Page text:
I know I said I’d be doing Fremantle but I forgot to do a Hawthorn review. We first start with what worked (hint – not the coaching handover), what didn’t work, remaining questions, and the solutions to those problems.
This year was always going to be ignominious for the Hawks, such was their list build. The last few years, the Hawks had recruited players like Jon Patton and Tom Scully to contend for the now. However, the downward trend began early in the season, dropping a five-goal lead to give North Melbourne their first win for the season.
However, it was not a season bereft of highlights, as the back half of the year featured what I call the reverse tank, leaving the Hawks with a worse draft hand. Without further ado, let us begin with what worked.
A backline that features Changkuoth Jiath, Denver Grainger Barass, Sam Forst, Will Day, Lachie Bramble and Blake Hardwick should not be as good as it is. When you consider that Alastair Clarkson was trying Ben McEvoy down at centre half back because the Hawks have no key defenders not even a year ago, it is a change in fortune.
When you combine that with the fact that James Sicily is also due to come back in, it makes the Hawthorn backline a fearsome unit with equal parts of offence and defence. The only issue, and I have often said this of the AFL, they have too many running half backs. But if they can continue the trajectory of their development, I predict that the Hawthorn defence will become miserly indeed.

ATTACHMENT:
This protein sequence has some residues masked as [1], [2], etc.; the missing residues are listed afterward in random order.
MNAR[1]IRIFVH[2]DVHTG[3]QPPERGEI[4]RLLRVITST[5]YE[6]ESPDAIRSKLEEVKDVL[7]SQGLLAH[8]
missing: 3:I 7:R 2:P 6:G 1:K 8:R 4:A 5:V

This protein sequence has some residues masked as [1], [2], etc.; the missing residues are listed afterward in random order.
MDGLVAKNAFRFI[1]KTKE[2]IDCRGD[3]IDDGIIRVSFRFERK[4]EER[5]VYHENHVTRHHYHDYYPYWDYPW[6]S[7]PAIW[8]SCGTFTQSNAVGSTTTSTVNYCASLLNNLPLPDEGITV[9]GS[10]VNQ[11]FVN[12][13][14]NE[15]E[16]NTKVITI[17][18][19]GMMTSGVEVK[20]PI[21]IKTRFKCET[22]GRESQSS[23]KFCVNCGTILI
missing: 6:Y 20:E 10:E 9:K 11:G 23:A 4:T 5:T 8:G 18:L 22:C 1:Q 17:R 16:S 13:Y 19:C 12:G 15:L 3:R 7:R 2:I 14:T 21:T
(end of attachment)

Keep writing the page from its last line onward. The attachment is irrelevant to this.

With the retirements of Jon Patton and Tom Scully it has opened room in both the salary cap and the best 22 for players to put their best foot forward. It enabled Jacob Koschitzke and Tim O’Brien to combine as a solid key forward pairing with the former kicking 27 goals and the latter kicking 22 goals to sit second and third on the Hawthorn goal kicking leaderboard, respectively.
Tom Phillips slotted in seamlessly on the wing to provide hard gut running and enabled Changkuoth Jiath to develop quietly as a half back flanker before pushing into the midfield as an outside midfielder with some run and dare.
The young cohort of the Hawthorn footy club are finally developing along nicely and will form the core of their next premiership. It was the impertinent impatience of their talismanic former coach that may have held them back with his trade first mentality.
I just want to take this opportunity to praise the long career Shaun Burgoyne has had at both the Hawthorn Football Club and Port Adelaide Football Club. Playing 407 games cumulatively at two clubs resulting in four premierships, and one Showdown Medal, Burgoyne became something of a Mr Fix-It for the Hawthorn side.
Clarkson would plug him into a hole that he had in the side and Burgoyne would thrive, resulting in 11 more seasons at Hawthorn when he was only predicted to have one or two seasons with the Hawks due to debilitating knee injuries. He leaves the game as one of those rare players respected by even the most one-eyed opposition supporter.
I am certain he will be quick to join either the media or coaching as he is an extremely intelligent footballer and will make the footballing landscape better by his presence. While it was unfortunate they couldn’t get the win for Burgoyne, he was able to leave the game with his head held high, and he could probably even play another season if he chose to.